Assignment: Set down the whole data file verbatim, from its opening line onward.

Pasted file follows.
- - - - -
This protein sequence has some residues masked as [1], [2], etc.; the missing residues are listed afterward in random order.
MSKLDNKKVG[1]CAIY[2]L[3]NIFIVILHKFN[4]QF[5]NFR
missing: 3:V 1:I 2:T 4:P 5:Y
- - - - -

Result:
This protein sequence has some residues masked as [1], [2], etc.; the missing residues are listed afterward in random order.
MSKLDNKKVG[1]CAIY[2]L[3]NIFIVILHKFN[4]QF[5]NFR
missing: 3:V 1:I 2:T 4:P 5:Y